Missouri residents may have done a double take at the sight of snow plows driving down the road in mostly dry and fair conditions Thursday.
The occasion for the display of heavy duty state owned machinery was the Missouri Department of Transportation (MoDOT) annual winter operation drill.
MoDOT districts across the state activated their emergency operations centers and deployed snowplow trucks in response to a simulated “significant” snowfall event. More than 3,200 MoDOT employees are involved in the operation, including every maintenance crew across the state, according State Maintenance Engineer Becky Allmeroth.
In addition, the state hires additional drivers who are used as needed in extreme conditions. All drivers must have Commercial Driver Licenses (CDL) and are on call around-the-clock from November 1st thru the end of March annually.
Maintenance Supervisor Kyle Fischer at MoDOT’s Central District in Jefferson City says crews gather for a safety meeting in the morning on the day of the drill, where issues such as changes to roadways are discussed.
“If there’s new curbs that have been put or, or a new bridge, obstacles out on the roadway, when it’s snowing you don’t see those things,” said Fischer. “We go through all that, and we show pictures and (discuss) our guidance, and how we’re going to plow snow this year.”
In addition to the one-day drill, MoDOT employees complete an annual winter skills training which is used as a refresher course for plowing snow. The agency says it’s a precautionary measure to make sure employees are properly operating machinery and using safety measures in the job.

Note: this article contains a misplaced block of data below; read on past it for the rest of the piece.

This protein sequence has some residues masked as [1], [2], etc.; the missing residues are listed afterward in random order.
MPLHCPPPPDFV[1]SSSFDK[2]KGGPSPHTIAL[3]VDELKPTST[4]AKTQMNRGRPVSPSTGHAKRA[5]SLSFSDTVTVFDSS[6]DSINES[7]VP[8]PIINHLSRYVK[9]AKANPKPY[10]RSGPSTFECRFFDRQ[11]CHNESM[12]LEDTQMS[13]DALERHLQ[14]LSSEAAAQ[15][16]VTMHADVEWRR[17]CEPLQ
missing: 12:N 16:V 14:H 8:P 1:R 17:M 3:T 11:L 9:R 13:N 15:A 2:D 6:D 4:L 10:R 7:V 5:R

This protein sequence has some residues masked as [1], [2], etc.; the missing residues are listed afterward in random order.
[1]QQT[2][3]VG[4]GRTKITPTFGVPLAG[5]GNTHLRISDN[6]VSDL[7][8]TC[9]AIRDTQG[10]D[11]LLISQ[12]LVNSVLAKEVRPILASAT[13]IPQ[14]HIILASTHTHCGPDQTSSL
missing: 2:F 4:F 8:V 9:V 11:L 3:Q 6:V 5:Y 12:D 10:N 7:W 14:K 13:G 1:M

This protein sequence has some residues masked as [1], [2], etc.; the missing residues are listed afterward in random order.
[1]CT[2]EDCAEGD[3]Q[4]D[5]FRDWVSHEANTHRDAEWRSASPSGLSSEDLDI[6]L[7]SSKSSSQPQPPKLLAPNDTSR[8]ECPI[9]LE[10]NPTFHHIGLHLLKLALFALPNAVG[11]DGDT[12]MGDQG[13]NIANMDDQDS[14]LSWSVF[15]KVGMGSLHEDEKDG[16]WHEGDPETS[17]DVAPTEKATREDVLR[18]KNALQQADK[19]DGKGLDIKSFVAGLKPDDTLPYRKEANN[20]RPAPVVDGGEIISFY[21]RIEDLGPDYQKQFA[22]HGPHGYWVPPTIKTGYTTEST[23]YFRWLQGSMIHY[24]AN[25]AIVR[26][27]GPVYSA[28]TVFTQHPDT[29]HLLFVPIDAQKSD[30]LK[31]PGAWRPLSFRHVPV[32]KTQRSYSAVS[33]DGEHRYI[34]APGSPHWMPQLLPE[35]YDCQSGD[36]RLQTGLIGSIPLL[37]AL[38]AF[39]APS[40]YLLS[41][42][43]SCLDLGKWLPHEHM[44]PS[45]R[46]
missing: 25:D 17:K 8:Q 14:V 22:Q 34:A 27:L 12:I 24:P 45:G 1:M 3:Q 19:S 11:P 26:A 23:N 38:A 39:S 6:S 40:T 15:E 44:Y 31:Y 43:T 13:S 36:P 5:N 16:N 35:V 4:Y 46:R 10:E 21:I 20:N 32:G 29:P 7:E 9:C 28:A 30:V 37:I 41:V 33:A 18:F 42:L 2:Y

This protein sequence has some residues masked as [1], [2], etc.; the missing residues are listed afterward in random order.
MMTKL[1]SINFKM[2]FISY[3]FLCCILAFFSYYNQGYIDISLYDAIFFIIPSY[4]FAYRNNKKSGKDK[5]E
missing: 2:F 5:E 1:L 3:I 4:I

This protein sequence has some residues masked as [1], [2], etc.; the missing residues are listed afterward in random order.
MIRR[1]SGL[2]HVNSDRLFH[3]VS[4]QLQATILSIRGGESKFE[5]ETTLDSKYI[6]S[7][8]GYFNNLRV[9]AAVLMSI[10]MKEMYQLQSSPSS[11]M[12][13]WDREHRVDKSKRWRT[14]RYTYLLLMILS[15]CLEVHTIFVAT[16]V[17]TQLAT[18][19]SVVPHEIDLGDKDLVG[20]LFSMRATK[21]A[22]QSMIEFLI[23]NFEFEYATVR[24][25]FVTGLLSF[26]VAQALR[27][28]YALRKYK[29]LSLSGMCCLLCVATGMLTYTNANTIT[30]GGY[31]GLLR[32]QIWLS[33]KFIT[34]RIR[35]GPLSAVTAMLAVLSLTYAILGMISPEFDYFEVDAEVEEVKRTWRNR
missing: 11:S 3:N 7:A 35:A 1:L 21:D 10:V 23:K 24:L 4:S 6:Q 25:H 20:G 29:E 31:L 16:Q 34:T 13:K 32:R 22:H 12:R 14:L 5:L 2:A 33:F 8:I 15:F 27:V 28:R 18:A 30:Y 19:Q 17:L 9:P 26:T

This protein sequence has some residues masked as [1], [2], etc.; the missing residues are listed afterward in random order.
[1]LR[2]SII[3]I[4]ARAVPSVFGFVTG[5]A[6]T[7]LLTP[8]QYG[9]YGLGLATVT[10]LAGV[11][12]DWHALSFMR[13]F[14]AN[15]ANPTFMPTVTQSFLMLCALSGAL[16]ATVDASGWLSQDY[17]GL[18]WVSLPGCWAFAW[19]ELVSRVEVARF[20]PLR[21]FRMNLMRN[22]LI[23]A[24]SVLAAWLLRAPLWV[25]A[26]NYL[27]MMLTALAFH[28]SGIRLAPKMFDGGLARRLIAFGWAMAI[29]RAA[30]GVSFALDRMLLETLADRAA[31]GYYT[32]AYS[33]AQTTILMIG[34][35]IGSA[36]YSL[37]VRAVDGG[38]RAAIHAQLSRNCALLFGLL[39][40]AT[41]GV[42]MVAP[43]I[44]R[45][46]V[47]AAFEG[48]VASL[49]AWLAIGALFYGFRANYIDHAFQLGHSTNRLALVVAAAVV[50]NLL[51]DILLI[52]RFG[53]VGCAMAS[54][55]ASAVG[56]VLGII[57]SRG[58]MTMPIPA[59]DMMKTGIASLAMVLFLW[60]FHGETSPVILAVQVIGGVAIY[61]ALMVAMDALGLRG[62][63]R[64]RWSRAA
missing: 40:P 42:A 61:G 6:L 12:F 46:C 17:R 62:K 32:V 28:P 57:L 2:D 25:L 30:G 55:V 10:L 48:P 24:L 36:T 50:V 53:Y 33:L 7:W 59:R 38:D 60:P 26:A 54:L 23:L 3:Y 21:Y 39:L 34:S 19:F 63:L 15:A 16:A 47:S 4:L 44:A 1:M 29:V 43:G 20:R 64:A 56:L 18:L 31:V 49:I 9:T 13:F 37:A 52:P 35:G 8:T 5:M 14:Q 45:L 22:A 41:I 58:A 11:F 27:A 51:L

Fischer says the job of plowing snow is an extremely dangerous one.
“You’re out there in the worst weather possible, so you can’t see where you’re going. You have lots of traffic around you that you have to watch out for, people slipping and sliding, car wrecks. If you have to stop your vehicle because you broke down or something happened to it, you have to get out and work on it. “So you have to worry about people sliding and running into you.”
MoDOT says every piece of equipment is inspected to ensure it’s operational for the drill. For the dry run, the agency’s employees are deployed to 1,500 trucks.
MoDOT Central District driver Wesley Prenger says that during snow or ice storms, a mixture of ingredients are spread onto the roadway from the trucks.
“We spread a 50-50% mix, which is a salt and sand mix that goes outside the city limits,” said Prenger. “And then inside the city limits we spread pure salt, so that would be 100% salt.”
Most years, about 137,000 tons of salt is needed. Last year, the state stock-piled 220,000 tons of salt at locations across the state.
During the winter drill, snow plow drivers travel the 34,000 miles of road the state is charged to maintain. The routes encompass everything from interstate highways to lettered county roads. Emergency communications systems are also tested during the dry run.
One piece of equipment which won’t be part of the drill is the tow plow. It’s a trailer towed by the truck, which is equipped with a plow that can move in diagonal directions to plow adjacent lanes of traffic.
A MoDOT employee invented the tow plow, which is increasingly being used in other states as well. In Missouri, tow plows are mostly deployed in the metro Kansas City and St. Louis areas where highways are often three to five lanes wide on one side.
The Missouri Department of Transportation says it annually spends an average of $45 million to keep roads clear in the winter.